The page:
Pathology for validation
Histology slides from the breast tissue specimens were independently interpreted by two pathologists who were blinded to the REMI results. For each specimen, a slide-scanned composite H&E image was first analyzed to annotate the carcinomatous regions. The corresponding four IHC images (HER2, EGFR, ER, and CD44) were then scored according to standard-of-care scoring criteria (44–47). For IHC of HER2, a score of 0 or 1+ is considered negative, a score of 2+ is considered equivocal, and 3+ is considered positive (for a full discussion of HER2 scoring criteria, see 45). For IHC of ER, an Allred score of 0–2 is considered negative, and an Allred score of 3–8 is considered positive. For IHC of CD44 and EGFR, positive expression requires that >1% of carcinoma cells exhibit membranous staining.
Statistical analysis was performed in Matlab or Origin. Receiver operating characteristic (ROC) curves were plotted in MedCalc. Statistical significance was calculated by a Student t test (two-sample, unpaired), and the level of significance was set at P < 0.001. For all of the box plots, the bottom and top of the box represent the 1st and 3rd quartiles of the dataset, respectively, and the band inside the box represents the median (2nd quartile) of the data.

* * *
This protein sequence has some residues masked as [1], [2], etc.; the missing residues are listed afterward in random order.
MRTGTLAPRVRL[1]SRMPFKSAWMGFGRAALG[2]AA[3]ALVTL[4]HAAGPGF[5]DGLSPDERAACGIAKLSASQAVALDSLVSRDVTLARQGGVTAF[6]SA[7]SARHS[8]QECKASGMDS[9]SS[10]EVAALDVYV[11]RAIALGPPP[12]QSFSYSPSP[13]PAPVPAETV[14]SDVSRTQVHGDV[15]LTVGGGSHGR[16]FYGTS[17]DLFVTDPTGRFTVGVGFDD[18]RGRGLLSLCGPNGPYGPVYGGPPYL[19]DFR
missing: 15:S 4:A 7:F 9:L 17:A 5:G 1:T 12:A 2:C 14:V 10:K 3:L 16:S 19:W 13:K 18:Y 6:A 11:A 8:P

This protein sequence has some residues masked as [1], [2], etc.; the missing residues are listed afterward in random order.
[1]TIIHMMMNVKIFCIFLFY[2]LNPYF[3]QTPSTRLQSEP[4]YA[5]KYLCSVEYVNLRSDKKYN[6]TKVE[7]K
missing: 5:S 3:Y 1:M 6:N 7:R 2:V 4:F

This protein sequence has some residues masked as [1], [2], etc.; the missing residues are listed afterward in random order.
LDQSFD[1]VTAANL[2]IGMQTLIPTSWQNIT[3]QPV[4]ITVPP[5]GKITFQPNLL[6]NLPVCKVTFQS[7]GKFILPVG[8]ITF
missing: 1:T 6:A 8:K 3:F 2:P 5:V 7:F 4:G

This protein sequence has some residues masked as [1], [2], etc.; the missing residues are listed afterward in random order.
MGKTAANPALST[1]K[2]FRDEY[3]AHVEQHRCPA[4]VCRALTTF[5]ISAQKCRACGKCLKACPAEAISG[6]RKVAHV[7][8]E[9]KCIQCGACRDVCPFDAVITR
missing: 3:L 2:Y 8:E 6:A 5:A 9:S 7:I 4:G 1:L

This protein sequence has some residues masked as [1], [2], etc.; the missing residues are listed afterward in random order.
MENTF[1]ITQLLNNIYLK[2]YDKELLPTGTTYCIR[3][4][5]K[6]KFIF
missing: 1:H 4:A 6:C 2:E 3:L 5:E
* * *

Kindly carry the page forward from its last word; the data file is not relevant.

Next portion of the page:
We performed REMI of deidentified fresh tissue specimens obtained from lumpectomy and mastectomy procedures (57 specimens from 29 patients). Each specimen was topically stained with a mixture of 5 flavors of SERS NPs (4 targeted and 1 untargeted control, 150 pmol/L/flavor) using a convection-enhanced staining method (28), followed by raster-scanned imaging and spectral demultiplexing to simultaneously quantify the expression levels of 4 biomarkers—HER2, mER, EGFR, and CD44. The entire REMI procedure (staining, rinsing, imaging, spectral demultiplexing) was performed within 10 to 15 minutes depending upon the size of the specimen (see Fig. 1 for an illustration of the REMI process). This time frame is comparable with that of current intraoperative guidance techniques such as frozen-section analysis, which typically requires 15 to 30 minutes and suffers from sampling errors and freezing artifacts due to the high lipid content in breast tissues. After imaging, specimens were submitted for standard formalin-fixed paraffin-embedded (FFPE) histology with H&E staining, as well as IHC of the relevant protein targets. Additional details regarding the study design and biostatistics, the technical robustness of REMI, and the biomarkers assessed in this study are provided in the Supplementary Information.